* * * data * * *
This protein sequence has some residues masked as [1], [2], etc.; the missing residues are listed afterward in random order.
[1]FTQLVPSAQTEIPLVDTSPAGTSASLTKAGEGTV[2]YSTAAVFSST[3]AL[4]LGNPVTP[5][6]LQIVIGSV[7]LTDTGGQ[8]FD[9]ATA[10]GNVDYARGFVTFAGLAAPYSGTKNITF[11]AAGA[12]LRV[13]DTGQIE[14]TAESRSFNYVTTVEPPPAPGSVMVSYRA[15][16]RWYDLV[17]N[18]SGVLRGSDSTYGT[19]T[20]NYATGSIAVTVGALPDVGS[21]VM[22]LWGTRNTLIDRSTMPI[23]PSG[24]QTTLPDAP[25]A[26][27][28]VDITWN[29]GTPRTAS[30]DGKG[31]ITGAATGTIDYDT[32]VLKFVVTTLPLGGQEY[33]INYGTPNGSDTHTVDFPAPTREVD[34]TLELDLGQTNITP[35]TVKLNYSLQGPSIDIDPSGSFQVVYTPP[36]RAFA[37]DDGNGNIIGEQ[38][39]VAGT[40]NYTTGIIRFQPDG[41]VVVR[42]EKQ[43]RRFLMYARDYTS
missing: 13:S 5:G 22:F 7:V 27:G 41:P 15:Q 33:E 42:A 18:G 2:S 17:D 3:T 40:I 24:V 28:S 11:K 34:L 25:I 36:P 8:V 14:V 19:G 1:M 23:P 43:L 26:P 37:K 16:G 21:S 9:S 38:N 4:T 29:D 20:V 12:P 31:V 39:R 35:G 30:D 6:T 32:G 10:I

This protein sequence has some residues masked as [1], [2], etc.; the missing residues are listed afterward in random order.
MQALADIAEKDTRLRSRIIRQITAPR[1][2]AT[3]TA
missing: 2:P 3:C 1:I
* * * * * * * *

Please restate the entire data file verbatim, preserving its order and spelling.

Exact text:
This protein sequence has some residues masked as [1], [2], etc.; the missing residues are listed afterward in random order.
[1]FTQLVPSAQTEIPLVDTSPAGTSASLTKAGEGTV[2]YSTAAVFSST[3]AL[4]LGNPVTP[5][6]LQIVIGSV[7]LTDTGGQ[8]FD[9]ATA[10]GNVDYARGFVTFAGLAAPYSGTKNITF[11]AAGA[12]LRV[13]DTGQIE[14]TAESRSFNYVTTVEPPPAPGSVMVSYRA[15][16]RWYDLV[17]N[18]SGVLRGSDSTYGT[19]T[20]NYATGSIAVTVGALPDVGS[21]VM[22]LWGTRNTLIDRSTMPI[23]PSG[24]QTTLPDAP[25]A[26][27][28]VDITWN[29]GTPRTAS[30]DGKG[31]ITGAATGTIDYDT[32]VLKFVVTTLPLGGQEY[33]INYGTPNGSDTHTVDFPAPTREVD[34]TLELDLGQTNITP[35]TVKLNYSLQGPSIDIDPSGSFQVVYTPP[36]RAFA[37]DDGNGNIIGEQ[38][39]VAGT[40]NYTTGIIRFQPDG[41]VVVR[42]EKQ[43]RRFLMYARDYTS
missing: 13:S 5:G 22:F 7:V 27:G 41:P 15:Q 33:E 42:A 18:G 2:S 17:D 3:T 40:I 24:V 28:S 11:K 34:L 25:I 36:P 8:V 14:V 19:G 1:M 23:P 43:L 26:P 37:K 16:G 21:S 9:S 38:N 4:T 29:D 20:V 12:P 31:V 39:R 35:G 30:D 6:T 32:G 10:I

This protein sequence has some residues masked as [1], [2], etc.; the missing residues are listed afterward in random order.
MQALADIAEKDTRLRSRIIRQITAPR[1][2]AT[3]TA
missing: 2:P 3:C 1:I